Truth and practicality

With the abolition of the vita contemplativa and its transcendent order of nature, being, and truth, thought inevitably becomes a mere instrument of action. The distinction between a theoria that seeks to understand reality and a practical reason aimed at the achievement of some practical good all but disappears, leaving a void that is inevitably filled by politics, the science of power, which is as dominant in the Church as it is in the rest of modern life. Truth, being, and nature in their traditional, metaphysical sense are replaced by the functional truths of the sciences and what Machiavelli called the effectual truth (verità effettuale) of politics: what is needful for securing and maintaining power or even for achieving some legitimate good, such as the unity of the Church. What really matters within this paradigm, then, is control over institutions and personnel, influence over public policy, and, above all, message control and skillful management of the media. Images become more important than reality, seeming more important than being. The stage is set for a culture of falsehood long before there is ever a secret to conceal and before the time of trial arrives to test the virtue of men.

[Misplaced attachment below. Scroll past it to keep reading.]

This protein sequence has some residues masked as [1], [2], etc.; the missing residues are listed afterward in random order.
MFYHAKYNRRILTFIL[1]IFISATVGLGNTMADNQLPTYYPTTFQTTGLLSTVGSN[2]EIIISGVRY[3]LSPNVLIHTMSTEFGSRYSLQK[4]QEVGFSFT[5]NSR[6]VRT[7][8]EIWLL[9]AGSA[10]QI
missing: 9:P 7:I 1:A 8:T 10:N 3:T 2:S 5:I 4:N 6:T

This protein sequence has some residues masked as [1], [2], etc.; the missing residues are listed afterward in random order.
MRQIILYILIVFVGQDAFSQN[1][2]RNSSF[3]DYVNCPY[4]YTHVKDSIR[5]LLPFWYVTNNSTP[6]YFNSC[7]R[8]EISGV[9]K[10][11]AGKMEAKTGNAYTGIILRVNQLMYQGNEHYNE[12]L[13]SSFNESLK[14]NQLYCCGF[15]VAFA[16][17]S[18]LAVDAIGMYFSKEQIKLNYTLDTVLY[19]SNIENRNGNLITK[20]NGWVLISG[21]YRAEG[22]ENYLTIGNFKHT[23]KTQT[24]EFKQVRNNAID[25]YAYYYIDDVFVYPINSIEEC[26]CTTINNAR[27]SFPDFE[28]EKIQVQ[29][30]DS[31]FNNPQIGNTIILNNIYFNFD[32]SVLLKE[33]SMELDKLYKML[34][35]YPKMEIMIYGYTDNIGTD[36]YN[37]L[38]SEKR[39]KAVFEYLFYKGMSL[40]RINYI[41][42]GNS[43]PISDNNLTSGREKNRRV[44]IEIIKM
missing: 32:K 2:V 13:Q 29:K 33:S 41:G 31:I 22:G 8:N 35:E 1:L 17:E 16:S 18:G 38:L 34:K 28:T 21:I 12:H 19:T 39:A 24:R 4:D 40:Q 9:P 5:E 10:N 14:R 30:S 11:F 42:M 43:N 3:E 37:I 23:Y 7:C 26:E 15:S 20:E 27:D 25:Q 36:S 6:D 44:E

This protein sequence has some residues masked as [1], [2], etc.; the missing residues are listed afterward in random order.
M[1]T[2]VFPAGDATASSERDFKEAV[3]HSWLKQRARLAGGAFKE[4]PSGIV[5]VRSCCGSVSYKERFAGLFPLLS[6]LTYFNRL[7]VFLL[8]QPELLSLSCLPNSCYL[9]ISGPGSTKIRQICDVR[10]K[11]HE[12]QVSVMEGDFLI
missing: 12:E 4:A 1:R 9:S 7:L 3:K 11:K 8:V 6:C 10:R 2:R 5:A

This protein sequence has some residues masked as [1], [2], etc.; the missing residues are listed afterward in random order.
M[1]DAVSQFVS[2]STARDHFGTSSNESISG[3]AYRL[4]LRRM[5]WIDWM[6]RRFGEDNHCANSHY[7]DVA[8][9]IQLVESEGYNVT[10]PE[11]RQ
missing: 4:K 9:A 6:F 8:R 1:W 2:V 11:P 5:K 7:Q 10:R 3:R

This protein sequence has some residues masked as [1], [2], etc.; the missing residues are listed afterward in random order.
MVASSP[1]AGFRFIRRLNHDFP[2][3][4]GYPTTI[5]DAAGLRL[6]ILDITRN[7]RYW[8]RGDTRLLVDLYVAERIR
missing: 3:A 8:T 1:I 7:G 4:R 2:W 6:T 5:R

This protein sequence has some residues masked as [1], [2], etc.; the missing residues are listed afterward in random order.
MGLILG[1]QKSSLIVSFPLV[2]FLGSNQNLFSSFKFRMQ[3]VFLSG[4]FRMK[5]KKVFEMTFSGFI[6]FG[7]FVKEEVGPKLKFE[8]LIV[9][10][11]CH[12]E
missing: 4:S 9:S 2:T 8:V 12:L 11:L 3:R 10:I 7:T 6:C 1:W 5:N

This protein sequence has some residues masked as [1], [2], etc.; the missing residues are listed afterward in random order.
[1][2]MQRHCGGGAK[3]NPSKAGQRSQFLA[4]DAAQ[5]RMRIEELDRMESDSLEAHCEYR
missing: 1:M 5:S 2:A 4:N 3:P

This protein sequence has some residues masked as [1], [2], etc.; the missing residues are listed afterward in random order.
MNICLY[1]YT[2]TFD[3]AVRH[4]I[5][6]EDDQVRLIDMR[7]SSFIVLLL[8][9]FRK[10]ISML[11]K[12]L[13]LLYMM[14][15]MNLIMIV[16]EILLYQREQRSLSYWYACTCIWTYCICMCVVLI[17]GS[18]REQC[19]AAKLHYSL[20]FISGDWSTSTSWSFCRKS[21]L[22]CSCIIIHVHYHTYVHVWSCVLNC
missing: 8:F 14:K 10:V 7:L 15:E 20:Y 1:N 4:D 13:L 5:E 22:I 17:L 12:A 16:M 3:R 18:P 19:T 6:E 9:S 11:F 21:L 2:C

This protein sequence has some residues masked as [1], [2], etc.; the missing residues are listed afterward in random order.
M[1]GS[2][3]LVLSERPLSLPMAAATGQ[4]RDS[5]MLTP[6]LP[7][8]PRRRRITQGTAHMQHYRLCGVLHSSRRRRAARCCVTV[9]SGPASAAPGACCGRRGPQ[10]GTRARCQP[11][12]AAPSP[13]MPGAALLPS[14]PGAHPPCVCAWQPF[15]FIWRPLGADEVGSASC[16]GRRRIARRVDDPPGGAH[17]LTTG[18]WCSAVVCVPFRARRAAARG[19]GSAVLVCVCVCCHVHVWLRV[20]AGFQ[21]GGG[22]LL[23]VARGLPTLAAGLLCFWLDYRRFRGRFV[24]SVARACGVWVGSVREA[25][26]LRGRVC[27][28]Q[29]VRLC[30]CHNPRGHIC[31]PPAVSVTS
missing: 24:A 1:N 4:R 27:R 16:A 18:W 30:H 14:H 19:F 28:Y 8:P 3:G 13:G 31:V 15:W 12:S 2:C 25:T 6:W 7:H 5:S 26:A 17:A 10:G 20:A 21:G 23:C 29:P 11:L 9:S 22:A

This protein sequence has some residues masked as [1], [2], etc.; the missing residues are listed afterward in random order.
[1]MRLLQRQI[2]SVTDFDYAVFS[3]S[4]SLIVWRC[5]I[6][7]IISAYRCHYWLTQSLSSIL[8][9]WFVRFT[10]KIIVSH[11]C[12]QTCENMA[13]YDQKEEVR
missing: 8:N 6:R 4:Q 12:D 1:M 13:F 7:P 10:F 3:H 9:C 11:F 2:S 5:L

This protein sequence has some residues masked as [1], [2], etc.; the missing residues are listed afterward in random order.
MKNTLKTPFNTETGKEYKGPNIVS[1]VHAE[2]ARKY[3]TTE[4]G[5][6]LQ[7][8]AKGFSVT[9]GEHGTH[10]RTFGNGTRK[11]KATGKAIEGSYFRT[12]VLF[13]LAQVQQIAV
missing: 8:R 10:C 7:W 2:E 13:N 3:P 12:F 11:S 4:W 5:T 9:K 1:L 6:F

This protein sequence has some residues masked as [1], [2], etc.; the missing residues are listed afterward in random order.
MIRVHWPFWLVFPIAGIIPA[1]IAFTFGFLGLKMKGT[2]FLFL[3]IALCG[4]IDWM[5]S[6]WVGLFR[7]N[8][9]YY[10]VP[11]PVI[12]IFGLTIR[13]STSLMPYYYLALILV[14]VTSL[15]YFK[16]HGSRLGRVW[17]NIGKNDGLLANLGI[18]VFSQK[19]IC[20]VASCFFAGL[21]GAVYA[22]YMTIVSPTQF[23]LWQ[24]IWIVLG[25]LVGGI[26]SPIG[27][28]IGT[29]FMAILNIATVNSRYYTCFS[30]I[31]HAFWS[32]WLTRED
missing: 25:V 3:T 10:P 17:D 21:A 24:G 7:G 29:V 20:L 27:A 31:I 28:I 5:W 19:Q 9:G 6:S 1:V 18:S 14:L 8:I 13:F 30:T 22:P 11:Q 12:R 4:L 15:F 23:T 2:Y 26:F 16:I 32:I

Michael Hanby, “A False Paradigm,” First Things magazine, November 2018.

I work for a large corporation and I see this all the time. Influence over public policy, message control, media management, images more important than reality. It’s a great company in some ways, led by people who I really think are decent and well-meaning. But you just can’t do business in a big way without this sort of functional and effectual, i.e. non-transcendent, truth. And the Church has fallen into the same trap. You get in the habit of “managing the message” and thinking in those terms, and what happens to truth for its own sake?

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